Here marks my foray into dehydrating sauerkraut and other fermented foods. I’ve had some mild success with making yogurt leathers, but now this is for serious. I’ve ventured out into the wild to experiment and see what flavors and mishaps I will encounter when ferments turn dry.
Fermentation in itself is a form of preservation similar to dehydration. So at first thought the idea of doing both may seem like overkill. How over-preserved do I need these foods to be? But there are many cultures that ferment foods, dry them and then grind them into a flour. Cassava is a good example of this. Fermentation is occasionally the first step to making a food edible and dehydration is what preserves or alters it into a ready-to-cook form.
More important in my taste experiments, dehydration alters flavor. Today’s inspiration comes from a dehydrated treat that I love: kale chips. The dehydrator transforms big kale leaves into crispy snacks. The last time I was eating kale chips, I began to wonder what sour cabbage chips would taste like. Kale chips taste different then fresh or cooked kale, so I could only imagine that dehydration would unlock some hidden flavors in sauerkraut as well.
The plan was simple: take freshly fermented sauerkraut, squeeze out as much juice as possible, lay the sauerkraut out on trays and dehydrate for an unknown amount of time. And surprisingly, it really was that simple.
In the end, I dehydrated the sauerkraut for 6 hours. The finished product was thin and shriveled strands of soured and salted cabbage. The sourness and salt were more pronounced, but not in a bad way. It actually tasted pretty good.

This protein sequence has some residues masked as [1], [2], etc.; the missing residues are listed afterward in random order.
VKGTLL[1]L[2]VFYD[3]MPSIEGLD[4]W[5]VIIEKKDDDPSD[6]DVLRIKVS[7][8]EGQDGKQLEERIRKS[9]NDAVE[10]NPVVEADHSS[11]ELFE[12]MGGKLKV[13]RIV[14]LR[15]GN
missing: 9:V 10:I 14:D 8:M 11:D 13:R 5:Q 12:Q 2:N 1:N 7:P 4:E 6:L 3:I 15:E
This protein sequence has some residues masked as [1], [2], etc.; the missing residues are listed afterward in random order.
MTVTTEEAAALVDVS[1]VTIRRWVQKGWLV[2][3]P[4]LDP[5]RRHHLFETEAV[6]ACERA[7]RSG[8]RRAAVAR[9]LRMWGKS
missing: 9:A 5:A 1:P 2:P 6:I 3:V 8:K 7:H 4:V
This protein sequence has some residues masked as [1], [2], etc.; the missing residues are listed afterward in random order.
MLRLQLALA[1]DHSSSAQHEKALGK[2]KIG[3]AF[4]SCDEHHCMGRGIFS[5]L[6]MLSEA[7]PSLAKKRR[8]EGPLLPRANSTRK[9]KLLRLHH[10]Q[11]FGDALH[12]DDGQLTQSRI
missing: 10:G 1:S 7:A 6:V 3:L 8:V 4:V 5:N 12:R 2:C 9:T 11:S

In the future, I will begin testing different flavor combinations. I think adding some spices or herbs to the fermented sauerkraut will enhance the snacking potential once dehydrated. I’m not ready to go so far as to ferment something as flavorful as kimchi, however, because I can imagine that would really stink up the house.
If you want to try making your own dehydrated sour cabbage crisps, just make sure that you have a lot of sauerkraut to spare. Considering that cabbage and sauerkraut are mostly water, the dehydrated crisps are small.
- Press or squeeze out juice from previously prepared sauerkraut.
- Place squeezed sauerkraut onto dehydrator trays.
- Dehydrate for 6 hours at 125°F (50°C).
In the future, I will also experiment with larger cuts of cabbage with this recipe to see how that alters mouthfeel. If you don’t want shoestring crisps, then I recommend cutting the original cabbage into thicker pieces, similar to kimchi, before fermenting into sauerkraut. As they are, these thin crisps make an intriguing garnish for appetizers and entrees.
Let me know if you give these a try and whether you season or go plain.